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Temple to pay $700K to settle U.S. Dept. of Education claims over business school rankings scandal

Temple University will pay $700,000 to settle the claims, the U.S. Department of Education announced.

Temple University's campus
Temple University's campusRead more / File Photograph

Temple University will pay $700,000 to the U.S. Department of Education to settle claims over its business school’s misreporting of data to U.S. News and World Report that falsely boosted its rankings, the department announced Friday.

The scandal rocked the North Philadelphia school in 2018, when it announced its business school had knowingly reported false data to the publication about its online MBA program and ousted its dean, who subsequently filed a lawsuit against Temple. Multiple investigations and lawsuits ensued.

Temple estimated its cost of cleaning up the scandal to be $17 million, including settlement payments and more than two years of remedial measures, including additional staffing, auditing, and other professional fees. But under the terms of the settlement, the university does not admit wrongdoing or liability, the department said.

“We know many students rely on rankings to make decisions, and in this case students were presented deliberately falsified information,” U.S. Education Secretary Betsy DeVos said in a statement. “It has been our commitment from day one to hold all higher education institutions — nonprofit, proprietary, and public — accountable to the same standards and to ensure students are protected from bad actors. … Fraud can happen anywhere, and fraud must be stopped everywhere.”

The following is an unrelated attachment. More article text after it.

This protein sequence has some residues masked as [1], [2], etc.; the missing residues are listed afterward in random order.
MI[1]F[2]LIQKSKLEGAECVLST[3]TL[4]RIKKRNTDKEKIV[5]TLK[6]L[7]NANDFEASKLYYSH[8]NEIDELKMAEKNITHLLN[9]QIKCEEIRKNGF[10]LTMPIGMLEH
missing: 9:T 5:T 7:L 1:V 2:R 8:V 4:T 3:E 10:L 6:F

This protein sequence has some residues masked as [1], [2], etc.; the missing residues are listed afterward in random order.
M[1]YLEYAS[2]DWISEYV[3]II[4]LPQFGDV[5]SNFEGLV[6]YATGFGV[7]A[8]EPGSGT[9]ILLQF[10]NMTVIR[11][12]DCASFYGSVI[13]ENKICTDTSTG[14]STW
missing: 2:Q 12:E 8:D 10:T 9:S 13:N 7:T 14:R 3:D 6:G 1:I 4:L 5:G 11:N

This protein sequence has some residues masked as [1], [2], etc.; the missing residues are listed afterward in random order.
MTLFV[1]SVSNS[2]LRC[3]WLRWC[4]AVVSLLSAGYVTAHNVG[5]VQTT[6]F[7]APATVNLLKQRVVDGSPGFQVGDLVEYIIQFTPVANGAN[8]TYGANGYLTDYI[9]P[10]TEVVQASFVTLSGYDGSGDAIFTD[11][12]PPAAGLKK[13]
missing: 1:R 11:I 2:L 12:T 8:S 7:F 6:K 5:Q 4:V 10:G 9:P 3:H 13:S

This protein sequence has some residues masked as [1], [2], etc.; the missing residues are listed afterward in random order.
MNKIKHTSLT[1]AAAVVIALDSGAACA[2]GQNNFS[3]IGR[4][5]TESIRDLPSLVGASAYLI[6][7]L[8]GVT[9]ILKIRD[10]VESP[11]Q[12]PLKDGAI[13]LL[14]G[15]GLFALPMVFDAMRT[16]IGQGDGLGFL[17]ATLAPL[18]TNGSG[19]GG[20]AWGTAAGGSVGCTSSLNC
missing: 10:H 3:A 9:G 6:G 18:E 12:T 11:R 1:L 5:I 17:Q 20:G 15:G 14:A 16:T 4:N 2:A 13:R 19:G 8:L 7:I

» READ MORE: Business dean forced out over falsified MBA data

The department looked at Temple’s submissions to U.S. News & World Report from 2014 to 2018 and alleged that the Fox School “knowingly and intentionally submitted false information to artificially inflate” its rankings for the online MBA and other programs. It also alleged the school “knowingly and intentionally republished the false rankings many thousands of times via online portals, social media, fully wrapped buses and newsstands, highway billboard signs, and advertisements at airport terminals, on trains, at train stations, in magazines, in newspapers, and on television and radio.”

The conduct, the department contended, increased the Fox School’s programs’ enrollment and revenue.

» READ MORE: Ousted dean fights back

Temple said in a statement that it was grateful to have reached a conclusion in the matter and noted all the changes the school has made, including establishing an internal verification unit, which oversees data submissions; making online and telephone hotlines available for whistle-blowers; hiring a third-party auditor for data submissions; and more training.

» READ MORE: Temple pays more than $5 million to settle claims

Also, as part of a separate settlement with the Pennsylvania Attorney General’s Office, the university agreed to award $250,000 in scholarships in the coming years to students who enroll in business school programs affected by the false data reporting. In addition, the school two years ago agreed to pay $4 million to settle a class-action lawsuit filed by former students of its online MBA program who claimed the school’s rankings scandal devalued their degrees. It also agreed to pay nearly $1.5 million to students in other Fox programs impacted.

Before the misrepresentations were discovered, the Fox Online MBA program had topped the U.S. News list for four straight years. When allegations of false data arose, Temple commissioned a study by an outside law firm that found the misreporting of data was done knowingly in some cases, and involved more than the online MBA program.